My diet is always I. And this isn’t an ideal work environment, hopefully a leader is open to transparent, open, honest communication. I know that they all aren’t. Unfortunately, that’s the reality, right? But I suggest that you always start directly with your, you know, your direct leader, have that one on one with them. Hopefully, that’s something you have regularly. But if you don’t, then this is the time to get it on the calendar and try and do a calibration. They may share your values, but it’s not coming out in the same way people go, you know, towards the same direction and two different paths sometimes right? into, simply ask them say, this is why I work here, these this is the values that I was told this company believes in, I’m feeling a little disconnect, how can you not get on the same page. And again, it might be that you are, it might be that you’re not? If you’re not able to coordinate with your direct manager that way, sometimes you do have to go above them, sometimes you do have to go to HR. And, you know, if it escalates to the point where you feel that you’re not able to do your job? Well, because of this disconnect, it may mean that it’s time for you to find another place, which is unfortunate. But that is the truth.

6:20 

Um, do in the work that you do, what would be some of the guidance that you would, in addition to like, if I’m, if I find I’m not on the right career path? Or if I find that I’m being overlooked? Mm hmm. Your path that I’m actually gonna use me as like, if I want? And what would be your suggestions on how I go about it and be successful?

6:42 

Yeah, absolutely. Um, it is really, really common. I think a lot of people unfortunately, have the idea that your managers watching everything that you do, they’re really concerned with your career path, and they’re just gonna let you know, like, Oh, hey, you’ve reached this milestone, you’re clearly moving, when that’s not the case, they are too involved in their own work. They’re trying to just get their work done and worried about their career, you need to be the proactive one, no one is going to advocate for you the way that you are going to. So I absolutely suggest keeping a record of all of the wins that you accrue the tiny wins on a daily basis, the big project wins all of the things that you’re working towards. And, you know, for all intents and purposes, creating a proposal a presentation of why you should be moving on up what your long term goals are, how you want those to align with the company goals and take that to the powers that be take that to the stakeholders that you need to and make sure that they’re aware that this is the thing you’re talking about. you’re considering it you’re thinking about this on a daily basis. They it’s not that they don’t care, they’re just not going to be in your in your business in that way on a day to day, you have to help them help you. Really you do.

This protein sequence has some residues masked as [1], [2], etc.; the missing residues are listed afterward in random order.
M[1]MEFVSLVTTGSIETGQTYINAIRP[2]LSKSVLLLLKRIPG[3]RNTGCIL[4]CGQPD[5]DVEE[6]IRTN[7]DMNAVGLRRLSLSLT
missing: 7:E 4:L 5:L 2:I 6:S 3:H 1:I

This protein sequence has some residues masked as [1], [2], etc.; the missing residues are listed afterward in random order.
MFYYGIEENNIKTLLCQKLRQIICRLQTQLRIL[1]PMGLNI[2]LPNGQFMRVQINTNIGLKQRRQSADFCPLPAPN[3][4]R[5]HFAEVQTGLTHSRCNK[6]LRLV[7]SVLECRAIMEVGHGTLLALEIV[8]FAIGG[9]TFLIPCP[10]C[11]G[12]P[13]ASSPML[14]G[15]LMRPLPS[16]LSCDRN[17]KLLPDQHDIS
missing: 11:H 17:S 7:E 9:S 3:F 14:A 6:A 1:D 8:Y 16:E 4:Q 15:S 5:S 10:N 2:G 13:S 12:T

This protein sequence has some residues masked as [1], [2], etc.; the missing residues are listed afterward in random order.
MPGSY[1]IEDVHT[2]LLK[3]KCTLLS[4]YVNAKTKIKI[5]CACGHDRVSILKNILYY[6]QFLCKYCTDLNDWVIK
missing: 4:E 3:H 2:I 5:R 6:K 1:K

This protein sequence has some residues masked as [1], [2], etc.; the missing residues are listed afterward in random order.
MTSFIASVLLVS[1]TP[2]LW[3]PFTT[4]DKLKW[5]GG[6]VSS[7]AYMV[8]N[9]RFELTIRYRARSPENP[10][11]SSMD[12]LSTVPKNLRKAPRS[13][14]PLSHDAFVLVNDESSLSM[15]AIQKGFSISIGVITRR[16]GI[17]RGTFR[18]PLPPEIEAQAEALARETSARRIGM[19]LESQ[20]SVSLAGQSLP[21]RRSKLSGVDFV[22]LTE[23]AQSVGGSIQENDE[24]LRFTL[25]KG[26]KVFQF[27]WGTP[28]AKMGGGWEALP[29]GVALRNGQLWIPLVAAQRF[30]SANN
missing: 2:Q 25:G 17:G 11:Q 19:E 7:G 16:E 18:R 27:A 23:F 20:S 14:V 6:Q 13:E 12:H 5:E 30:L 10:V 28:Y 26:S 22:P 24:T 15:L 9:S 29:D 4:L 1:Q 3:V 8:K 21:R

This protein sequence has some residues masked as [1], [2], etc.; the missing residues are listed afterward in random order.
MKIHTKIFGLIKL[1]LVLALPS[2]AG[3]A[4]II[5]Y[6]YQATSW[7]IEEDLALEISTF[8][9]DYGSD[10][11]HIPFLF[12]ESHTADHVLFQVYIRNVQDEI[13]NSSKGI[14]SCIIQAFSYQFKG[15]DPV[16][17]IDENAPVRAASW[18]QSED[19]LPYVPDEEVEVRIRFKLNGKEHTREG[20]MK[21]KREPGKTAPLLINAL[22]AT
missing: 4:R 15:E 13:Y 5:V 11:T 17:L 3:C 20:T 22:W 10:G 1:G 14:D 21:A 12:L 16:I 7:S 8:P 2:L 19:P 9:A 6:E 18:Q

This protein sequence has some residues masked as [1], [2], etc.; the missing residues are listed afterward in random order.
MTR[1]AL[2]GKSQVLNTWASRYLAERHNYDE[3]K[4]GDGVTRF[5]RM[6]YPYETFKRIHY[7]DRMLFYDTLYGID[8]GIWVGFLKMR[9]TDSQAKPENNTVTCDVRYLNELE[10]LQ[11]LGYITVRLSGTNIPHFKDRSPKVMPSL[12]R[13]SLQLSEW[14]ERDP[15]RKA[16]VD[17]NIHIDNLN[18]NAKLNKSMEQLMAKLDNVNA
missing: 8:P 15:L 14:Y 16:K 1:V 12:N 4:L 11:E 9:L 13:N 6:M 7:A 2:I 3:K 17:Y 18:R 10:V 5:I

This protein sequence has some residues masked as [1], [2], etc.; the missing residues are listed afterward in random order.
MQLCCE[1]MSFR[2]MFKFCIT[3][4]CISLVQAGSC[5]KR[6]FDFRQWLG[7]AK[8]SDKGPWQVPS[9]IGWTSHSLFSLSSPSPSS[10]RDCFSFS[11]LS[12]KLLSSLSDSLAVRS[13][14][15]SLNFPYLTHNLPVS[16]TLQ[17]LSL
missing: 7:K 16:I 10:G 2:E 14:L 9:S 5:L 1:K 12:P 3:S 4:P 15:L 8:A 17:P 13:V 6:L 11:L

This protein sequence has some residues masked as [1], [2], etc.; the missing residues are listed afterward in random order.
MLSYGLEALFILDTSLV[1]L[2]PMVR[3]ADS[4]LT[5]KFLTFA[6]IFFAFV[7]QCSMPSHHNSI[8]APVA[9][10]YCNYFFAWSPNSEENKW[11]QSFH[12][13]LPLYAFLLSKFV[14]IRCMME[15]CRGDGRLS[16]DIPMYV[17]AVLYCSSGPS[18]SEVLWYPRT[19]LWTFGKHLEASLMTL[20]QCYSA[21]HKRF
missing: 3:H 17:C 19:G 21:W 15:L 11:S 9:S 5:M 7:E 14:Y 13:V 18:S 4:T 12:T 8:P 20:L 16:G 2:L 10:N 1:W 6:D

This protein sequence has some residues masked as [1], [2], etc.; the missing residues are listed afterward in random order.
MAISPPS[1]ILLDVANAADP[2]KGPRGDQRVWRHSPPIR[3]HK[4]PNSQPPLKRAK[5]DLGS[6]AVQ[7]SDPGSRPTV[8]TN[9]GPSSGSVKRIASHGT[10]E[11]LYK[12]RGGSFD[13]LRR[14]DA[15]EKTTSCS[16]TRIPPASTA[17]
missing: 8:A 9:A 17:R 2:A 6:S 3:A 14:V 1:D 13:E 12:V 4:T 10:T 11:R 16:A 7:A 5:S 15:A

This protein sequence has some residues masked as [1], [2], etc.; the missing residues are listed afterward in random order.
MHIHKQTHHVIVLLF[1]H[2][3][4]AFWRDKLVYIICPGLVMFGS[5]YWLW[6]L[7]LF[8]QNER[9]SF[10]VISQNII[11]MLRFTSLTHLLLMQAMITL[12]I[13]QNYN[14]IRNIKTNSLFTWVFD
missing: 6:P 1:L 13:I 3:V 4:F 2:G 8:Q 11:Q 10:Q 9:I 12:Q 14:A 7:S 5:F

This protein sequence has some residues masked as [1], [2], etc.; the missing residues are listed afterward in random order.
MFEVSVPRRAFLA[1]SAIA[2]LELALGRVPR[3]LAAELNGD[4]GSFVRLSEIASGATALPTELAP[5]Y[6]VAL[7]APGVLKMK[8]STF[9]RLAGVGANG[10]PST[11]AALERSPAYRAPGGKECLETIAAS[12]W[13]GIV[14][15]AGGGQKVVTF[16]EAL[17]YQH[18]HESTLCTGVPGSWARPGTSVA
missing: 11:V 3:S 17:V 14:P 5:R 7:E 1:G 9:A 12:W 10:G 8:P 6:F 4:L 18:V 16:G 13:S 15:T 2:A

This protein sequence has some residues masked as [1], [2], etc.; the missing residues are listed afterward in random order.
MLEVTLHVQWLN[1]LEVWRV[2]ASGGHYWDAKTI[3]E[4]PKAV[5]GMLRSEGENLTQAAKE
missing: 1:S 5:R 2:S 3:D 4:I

7:52 

So identifying a way to be able to be confident and be your own cheerleader?

7:57 

Absolutely. Yeah. And again, a simple way to do that is to keep track. It’s something someone we have this idea that someone else is keeping track for us. They aren’t, they really aren’t. They’re worried about getting to that next meeting that’s overlapping with the one they just scheduled. Keeping track of your daily wins, keeping track of your big wins, making sure that if you don’t have a win, that you have a missed up keeping track of what you learned from that, and how you would reframe what you’ve learned and taking that into the future. Because especially during a review cycle, right, those missteps may be brought up. And if you can say, you know, it wasn’t necessarily a loss, it was a misstep. But I’ve learned and here’s what specifically when what solutions I put in place, you will come out looking like a rockstar.

8:45 

That is such a great piece of advice. I mean, I thrive and really, I love lessons learned, right? Because there’s no failures. There’s not like, you know, things that you do wrong. It’s like, what am I learning from it? And if we’re doing quickly, we’re not stretching ourselves. So absolutely proactive about saying like, wow, that was just that was not good. Change it right.

9:07 

Yeah. And everyone is gonna make mistakes very literally everyone, and it’s not, you know, whether you will have a misstep, it’s one in which one you can it’s not possible to keep all the balls in the air that’s expected of us on the job these days. It isn’t. So how you manage that how you handle that and how you come out on the other side is going to be your winning kind of linchpin.

9:31 

For sure, and another element, so you talk a lot about confidence. And you actually have a course that’s called Career Change With Confidence.

9:41 

Yes.

:43 

And the framework defining your thing, or I don’t know if I said that, right. Yeah. Thank you trademark and get that right.

9:55 

I really would like to touch on that because I think that it does highlight a lot of things that I’m hearing People talk about so baked into the framework and how you actually change your career with confidence.

10:06